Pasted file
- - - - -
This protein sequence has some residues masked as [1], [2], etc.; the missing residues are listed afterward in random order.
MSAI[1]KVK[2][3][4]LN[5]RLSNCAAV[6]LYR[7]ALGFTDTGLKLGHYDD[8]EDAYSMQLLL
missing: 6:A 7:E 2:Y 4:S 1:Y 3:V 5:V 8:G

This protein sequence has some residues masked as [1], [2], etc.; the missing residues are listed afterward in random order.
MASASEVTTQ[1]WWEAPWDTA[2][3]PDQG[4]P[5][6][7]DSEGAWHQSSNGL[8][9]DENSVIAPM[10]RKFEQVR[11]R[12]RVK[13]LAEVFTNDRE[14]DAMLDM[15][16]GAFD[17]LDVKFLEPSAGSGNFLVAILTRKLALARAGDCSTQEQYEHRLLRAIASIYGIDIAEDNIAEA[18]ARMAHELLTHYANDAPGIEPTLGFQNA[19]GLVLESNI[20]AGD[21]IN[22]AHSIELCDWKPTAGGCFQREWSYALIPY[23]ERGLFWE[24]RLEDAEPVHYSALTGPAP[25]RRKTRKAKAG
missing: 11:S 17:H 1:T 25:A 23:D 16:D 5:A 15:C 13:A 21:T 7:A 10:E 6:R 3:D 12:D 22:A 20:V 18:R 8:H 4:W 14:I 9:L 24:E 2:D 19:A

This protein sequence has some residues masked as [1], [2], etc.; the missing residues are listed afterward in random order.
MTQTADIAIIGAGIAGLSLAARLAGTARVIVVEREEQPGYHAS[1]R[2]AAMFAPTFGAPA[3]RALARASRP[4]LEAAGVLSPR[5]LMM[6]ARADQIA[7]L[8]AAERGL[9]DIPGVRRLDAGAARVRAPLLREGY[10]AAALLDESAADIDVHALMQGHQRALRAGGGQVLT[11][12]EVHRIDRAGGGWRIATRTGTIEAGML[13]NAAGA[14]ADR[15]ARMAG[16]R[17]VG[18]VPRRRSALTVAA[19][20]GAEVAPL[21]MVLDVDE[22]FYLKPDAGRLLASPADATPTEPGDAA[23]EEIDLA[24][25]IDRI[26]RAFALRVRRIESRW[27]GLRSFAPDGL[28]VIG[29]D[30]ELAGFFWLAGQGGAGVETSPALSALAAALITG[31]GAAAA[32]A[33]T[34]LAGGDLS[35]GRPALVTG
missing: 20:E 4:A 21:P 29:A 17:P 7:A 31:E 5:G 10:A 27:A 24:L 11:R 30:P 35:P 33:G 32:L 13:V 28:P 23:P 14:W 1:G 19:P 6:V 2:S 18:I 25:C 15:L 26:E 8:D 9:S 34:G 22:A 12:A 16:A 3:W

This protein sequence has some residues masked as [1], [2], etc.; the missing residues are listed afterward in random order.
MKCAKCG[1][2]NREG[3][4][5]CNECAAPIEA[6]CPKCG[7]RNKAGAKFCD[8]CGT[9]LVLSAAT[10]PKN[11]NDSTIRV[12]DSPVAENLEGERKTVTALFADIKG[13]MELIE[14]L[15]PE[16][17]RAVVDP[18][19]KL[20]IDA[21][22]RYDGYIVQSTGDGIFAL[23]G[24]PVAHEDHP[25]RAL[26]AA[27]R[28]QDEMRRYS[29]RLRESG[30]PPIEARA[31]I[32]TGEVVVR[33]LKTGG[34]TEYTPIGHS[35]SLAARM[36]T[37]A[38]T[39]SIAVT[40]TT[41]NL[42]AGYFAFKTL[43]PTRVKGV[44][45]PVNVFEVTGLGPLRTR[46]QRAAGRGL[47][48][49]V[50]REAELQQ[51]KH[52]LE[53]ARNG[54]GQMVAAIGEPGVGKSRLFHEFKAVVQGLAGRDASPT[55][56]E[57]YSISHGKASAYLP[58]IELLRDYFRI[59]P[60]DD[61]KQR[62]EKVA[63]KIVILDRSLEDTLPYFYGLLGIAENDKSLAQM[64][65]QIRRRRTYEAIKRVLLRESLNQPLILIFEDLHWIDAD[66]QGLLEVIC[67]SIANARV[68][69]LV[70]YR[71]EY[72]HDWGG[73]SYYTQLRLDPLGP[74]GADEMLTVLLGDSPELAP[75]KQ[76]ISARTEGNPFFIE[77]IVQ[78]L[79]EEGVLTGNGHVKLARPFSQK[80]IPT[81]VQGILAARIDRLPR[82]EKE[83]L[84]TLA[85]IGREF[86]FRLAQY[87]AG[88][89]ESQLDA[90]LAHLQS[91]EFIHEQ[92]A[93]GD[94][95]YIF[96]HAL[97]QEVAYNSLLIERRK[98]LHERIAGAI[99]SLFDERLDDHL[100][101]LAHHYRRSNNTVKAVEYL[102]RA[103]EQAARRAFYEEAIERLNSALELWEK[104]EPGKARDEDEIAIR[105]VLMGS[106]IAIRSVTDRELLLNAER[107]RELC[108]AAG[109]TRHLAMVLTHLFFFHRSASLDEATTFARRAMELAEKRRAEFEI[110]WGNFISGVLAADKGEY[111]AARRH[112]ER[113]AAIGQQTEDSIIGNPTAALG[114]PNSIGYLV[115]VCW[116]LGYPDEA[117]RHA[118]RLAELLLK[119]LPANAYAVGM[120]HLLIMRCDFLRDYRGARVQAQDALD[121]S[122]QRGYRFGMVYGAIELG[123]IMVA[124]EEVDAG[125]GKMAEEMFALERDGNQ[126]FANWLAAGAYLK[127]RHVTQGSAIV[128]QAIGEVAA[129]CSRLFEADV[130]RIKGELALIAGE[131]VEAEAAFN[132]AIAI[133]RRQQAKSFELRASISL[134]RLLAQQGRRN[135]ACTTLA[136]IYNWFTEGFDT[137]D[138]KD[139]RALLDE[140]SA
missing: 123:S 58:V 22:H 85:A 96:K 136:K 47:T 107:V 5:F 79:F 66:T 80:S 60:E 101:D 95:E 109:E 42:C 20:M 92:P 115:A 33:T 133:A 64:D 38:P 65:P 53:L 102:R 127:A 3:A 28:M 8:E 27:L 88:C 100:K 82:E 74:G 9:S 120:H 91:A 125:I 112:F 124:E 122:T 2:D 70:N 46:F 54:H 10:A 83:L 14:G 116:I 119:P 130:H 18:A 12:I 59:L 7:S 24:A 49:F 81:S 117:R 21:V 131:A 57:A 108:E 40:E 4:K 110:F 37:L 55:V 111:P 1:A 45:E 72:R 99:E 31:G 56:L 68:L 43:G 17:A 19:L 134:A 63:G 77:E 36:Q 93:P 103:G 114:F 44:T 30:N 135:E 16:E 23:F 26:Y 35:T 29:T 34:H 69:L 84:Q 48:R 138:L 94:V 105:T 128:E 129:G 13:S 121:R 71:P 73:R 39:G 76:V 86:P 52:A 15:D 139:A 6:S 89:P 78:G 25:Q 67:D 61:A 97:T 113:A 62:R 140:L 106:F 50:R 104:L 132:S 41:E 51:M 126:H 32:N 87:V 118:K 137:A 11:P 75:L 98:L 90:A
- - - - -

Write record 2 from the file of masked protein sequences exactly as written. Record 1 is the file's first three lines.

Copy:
This protein sequence has some residues masked as [1], [2], etc.; the missing residues are listed afterward in random order.
MASASEVTTQ[1]WWEAPWDTA[2][3]PDQG[4]P[5][6][7]DSEGAWHQSSNGL[8][9]DENSVIAPM[10]RKFEQVR[11]R[12]RVK[13]LAEVFTNDRE[14]DAMLDM[15][16]GAFD[17]LDVKFLEPSAGSGNFLVAILTRKLALARAGDCSTQEQYEHRLLRAIASIYGIDIAEDNIAEA[18]ARMAHELLTHYANDAPGIEPTLGFQNA[19]GLVLESNI[20]AGD[21]IN[22]AHSIELCDWKPTAGGCFQREWSYALIPY[23]ERGLFWE[24]RLEDAEPVHYSALTGPAP[25]RRKTRKAKAG
missing: 11:S 17:H 1:T 25:A 23:D 16:D 5:A 15:C 13:A 21:T 7:A 10:E 6:R 3:D 12:D 22:A 20:V 18:R 8:H 4:W 14:I 9:L 24:E 2:D 19:A